Frankenstein Scientific Responsibility Essay

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Frankenstein’s inability of Moral and Scientific Responsibility When studying science, the essential proponent to any experiment is a hypothesis. A hypothesis should immediately follow the intentions of consequence and gratitude if successful. Unfortunately for Victor Frankenstein, looking past the goal of creating life did not occur. In Mary Shelly's Frankenstein, Victor's obsession with science and his motive to create life affect his moral judgement and scientific responsibility, causing him to lose loved ones and his sanity. It can be argued that in the age of Enlightenment, Victor’s motive behind bringing the Creature alive was to play God, though it may not be the case. Today, it can be argued that his obsession and lack of socialization…show more content…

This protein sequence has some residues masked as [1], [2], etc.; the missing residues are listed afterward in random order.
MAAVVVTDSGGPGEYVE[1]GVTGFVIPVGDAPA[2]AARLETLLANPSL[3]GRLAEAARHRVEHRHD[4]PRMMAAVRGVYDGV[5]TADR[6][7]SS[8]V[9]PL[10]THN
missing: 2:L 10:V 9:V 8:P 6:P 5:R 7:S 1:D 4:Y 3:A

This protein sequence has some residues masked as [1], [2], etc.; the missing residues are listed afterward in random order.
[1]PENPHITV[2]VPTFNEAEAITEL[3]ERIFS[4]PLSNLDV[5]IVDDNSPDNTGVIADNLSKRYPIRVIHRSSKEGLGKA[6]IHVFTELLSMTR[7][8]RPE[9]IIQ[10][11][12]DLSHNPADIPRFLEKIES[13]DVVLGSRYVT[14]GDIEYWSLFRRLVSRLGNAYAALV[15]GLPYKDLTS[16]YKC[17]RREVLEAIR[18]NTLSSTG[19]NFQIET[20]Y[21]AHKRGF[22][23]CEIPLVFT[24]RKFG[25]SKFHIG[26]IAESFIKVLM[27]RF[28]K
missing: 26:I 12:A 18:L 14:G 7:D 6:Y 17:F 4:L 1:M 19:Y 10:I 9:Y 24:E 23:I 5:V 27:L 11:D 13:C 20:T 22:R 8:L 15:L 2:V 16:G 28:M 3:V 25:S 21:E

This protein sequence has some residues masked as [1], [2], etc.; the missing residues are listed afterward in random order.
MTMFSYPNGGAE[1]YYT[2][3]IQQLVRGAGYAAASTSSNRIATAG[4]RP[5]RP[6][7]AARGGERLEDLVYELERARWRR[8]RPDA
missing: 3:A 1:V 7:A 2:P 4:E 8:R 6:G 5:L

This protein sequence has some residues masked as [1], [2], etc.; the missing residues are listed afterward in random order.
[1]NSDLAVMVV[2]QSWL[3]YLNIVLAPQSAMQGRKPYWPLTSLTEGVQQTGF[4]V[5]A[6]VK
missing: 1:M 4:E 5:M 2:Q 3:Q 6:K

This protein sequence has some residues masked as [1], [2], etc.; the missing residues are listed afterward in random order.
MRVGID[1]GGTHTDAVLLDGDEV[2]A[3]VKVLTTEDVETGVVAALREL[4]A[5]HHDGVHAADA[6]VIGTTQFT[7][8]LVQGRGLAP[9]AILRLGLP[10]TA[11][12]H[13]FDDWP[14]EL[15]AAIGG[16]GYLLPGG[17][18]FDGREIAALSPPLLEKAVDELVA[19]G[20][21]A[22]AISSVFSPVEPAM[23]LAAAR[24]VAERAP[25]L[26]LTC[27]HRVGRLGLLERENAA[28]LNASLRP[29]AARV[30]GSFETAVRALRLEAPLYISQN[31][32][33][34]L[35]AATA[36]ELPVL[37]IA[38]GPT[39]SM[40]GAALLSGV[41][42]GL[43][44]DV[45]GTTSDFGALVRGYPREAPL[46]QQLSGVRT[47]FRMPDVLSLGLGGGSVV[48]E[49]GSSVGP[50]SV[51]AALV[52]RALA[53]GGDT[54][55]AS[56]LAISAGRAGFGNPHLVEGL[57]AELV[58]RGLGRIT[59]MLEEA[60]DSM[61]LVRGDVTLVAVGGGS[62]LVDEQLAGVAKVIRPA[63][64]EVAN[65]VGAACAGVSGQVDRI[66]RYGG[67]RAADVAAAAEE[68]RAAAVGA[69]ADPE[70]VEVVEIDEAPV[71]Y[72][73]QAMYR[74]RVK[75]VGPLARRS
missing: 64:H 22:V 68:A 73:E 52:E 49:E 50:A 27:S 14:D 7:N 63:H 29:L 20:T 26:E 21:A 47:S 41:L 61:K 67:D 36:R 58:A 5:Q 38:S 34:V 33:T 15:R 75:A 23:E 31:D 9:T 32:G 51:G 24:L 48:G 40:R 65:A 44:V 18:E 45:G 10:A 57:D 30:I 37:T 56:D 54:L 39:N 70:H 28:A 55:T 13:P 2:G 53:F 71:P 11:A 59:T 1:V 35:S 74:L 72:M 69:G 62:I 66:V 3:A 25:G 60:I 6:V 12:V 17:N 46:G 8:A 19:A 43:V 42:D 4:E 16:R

With Frankenstein’s dangerous thirst for knowledge, comes the monstrosity not from the Creature, but Victor himself. Victor’s infatuation with scientific discovery enables him to lose touch with life happening outside of his laboratory “My limbs now tremble, and my eyes swim with the remembrance; but then a resistless; and frantic impulse urged me forward; I seemed to have lost all soul or sensation for this one pursuit” (Shelly, p. 81). Shelly’s Frankenstein allows for both Fatalism and Materialism. For the idea of God is represented, as well as the human body being made up of material goods. Victor plays God by bringing the Creature to life “A new species would bless me as its creator and source; many happy and excellent natures would owe their being to me” ( Shelly, p.).. Though, one can argue that Victor Frankenstein’s role of God is not absolute, for Victor completely abandons the Creature the moment life was brought to its eyes. A significant biblical illusion that takes place in the novel is the story of Adam and Eve and the idea of punishment in knowledge. Frankenstein’s dangerous thirst for knowledge like Adam and Eve’s, later detriments their destiny. “When I would account to myself as for the birth of passion, which afterwards ruled my destiny, I find it arise, like a mountain river from ignobe and almost forgotten sources…]” (Shelly,

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